About Me

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Melfort, Saskatchewan, Canada
I am a lawyer in Melfort, Saskatchewan, Canada who enjoys reading, especially mysteries. Since 2000 I have been writing personal book reviews. This blog includes my reviews, information on and interviews with authors and descriptions of mystery bookstores I have visited. I strive to review all Saskatchewan mysteries. Other Canadian mysteries are listed under the Rest of Canada. As a lawyer I am always interested in legal mysteries. I have a separate page for legal mysteries. Occasionally my reviews of legal mysteries comment on the legal reality of the mystery. You can follow the progression of my favourite authors with up to 15 reviews. Each year I select my favourites in "Bill's Best of ----". As well as current reviews I am posting reviews from 2000 to 2011. Below my most recent couple of posts are the posts of Saskatchewan mysteries I have reviewed alphabetically by author. If you only want a sentence or two description of the book and my recommendation when deciding whether to read the book look at the bold portion of the review. If you would like to email me the link to my email is on the profile page.

Tuesday, October 25, 2011

Nightshade by Paul Doherty

56. – 516.) Nightshade by Paul Doherty – In early 1304 Sir Hugh Corbett, Keeper of the Secret Seal, and personal representative of King Edward I is been dealing with the theft of treasure from the King’s storehouse in London – a real life event. Corbett is given great authority to investigate and act on behalf of the King.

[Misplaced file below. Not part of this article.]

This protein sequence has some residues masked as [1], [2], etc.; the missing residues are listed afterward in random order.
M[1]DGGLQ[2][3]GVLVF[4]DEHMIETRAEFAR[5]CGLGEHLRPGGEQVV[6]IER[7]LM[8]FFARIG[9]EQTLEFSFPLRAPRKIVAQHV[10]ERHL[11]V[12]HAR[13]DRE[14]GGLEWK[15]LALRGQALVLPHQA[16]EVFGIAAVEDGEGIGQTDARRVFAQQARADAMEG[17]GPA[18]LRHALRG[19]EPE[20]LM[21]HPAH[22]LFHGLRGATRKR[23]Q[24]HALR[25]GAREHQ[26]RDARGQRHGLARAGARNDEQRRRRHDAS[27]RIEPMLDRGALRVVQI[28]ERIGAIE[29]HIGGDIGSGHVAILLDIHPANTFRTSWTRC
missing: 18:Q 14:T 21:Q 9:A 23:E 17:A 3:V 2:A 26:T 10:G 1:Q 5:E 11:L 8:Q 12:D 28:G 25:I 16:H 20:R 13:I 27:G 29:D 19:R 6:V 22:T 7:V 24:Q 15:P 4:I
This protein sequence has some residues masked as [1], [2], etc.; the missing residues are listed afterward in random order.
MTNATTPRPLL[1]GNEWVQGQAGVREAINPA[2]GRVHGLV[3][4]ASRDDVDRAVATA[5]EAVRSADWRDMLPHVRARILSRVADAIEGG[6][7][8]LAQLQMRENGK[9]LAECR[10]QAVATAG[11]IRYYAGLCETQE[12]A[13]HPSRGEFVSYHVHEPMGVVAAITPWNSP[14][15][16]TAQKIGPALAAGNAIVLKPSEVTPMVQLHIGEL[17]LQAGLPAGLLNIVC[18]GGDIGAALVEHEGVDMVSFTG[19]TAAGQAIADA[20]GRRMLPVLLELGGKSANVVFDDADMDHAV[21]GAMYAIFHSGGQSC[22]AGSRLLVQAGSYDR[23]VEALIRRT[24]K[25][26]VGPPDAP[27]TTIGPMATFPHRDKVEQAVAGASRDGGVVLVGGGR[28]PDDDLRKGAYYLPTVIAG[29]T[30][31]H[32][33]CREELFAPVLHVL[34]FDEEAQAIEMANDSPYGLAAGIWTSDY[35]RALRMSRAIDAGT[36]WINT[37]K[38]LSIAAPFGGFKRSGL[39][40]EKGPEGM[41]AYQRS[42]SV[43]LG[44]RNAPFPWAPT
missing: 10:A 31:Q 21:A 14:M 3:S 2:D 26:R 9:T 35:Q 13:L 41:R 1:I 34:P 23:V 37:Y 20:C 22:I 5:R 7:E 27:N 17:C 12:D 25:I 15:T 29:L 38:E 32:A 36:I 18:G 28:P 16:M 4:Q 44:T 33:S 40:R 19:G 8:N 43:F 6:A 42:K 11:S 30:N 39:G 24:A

The King sends him to Mistleham in Essex to deal with a number of issues involving Lord Oliver Scrope. The King demands precious items from his treasury returned. He wants explanations found for Scrope’s conduct in slaying a group of wandering religious and hasty execution of one of the thieves of the royal treasure.

Mistleham is in turmoil on Corbett’s arrival. The Sagittarius, also known as the Bowman, has been terrorizing the community. After three blasts of a hunting horn the Bowman is killing men and women, apparently at random, with well placed arrows.

Corbett finds Lord Scrope well prepared for his investigation. Plausible answers are offered to all questions. Corbett is not deterred and carefully seeks out information.

Then another name is offered by Sagittarius. He calls himself Nightshade as he threatens Lord Scrope. Since Lord Scrope is an ill tempered brutal man there are an abundance of potential killers.

Lord Scrope’s wealth is based on treasure taken during the fall of Acre at the end of the Crusades over a decade earlier. What happened in the final assault on the last Crusader fortress is at the heart of the mystery.

Corbett’s investigation becomes more complicated by murder within a locked room. It is actually a double form of the sub-genre. The room, actually a building of one room, is on an island surrounded by water with no bridge and guards watching out for anyone seeking to cross to the island. It has been some time since I read such a mystery. It is deftly handled by Doherty.

The era is a brutal time. The rule of law is tenuous with the sword more often used to deliver justice with all the arbitrariness that comes from decisions made by the wielder of the blade.

It is not a great book. It is an enjoyable story with lots of colour and a vivid portrayal of the early 14th Century. I expect I shall read more in the series. I was encouraged to read more of Doherty by the Puzzle Doctor who has a whole category devoted to the prolific Doherty’s books at his blog In Search of the Classic Mystery Novel. (Oct. 16/11)


  1. Bill - Thanks for this thoughtful review. This certainly does sound like a solid look at a very uncertain and brutal (I like your choice of that word) time. Since I enjoy historical mysteries, I'll probably check this one out.

  2. Margot: Thanks for the comment. I think you would enjoy the book.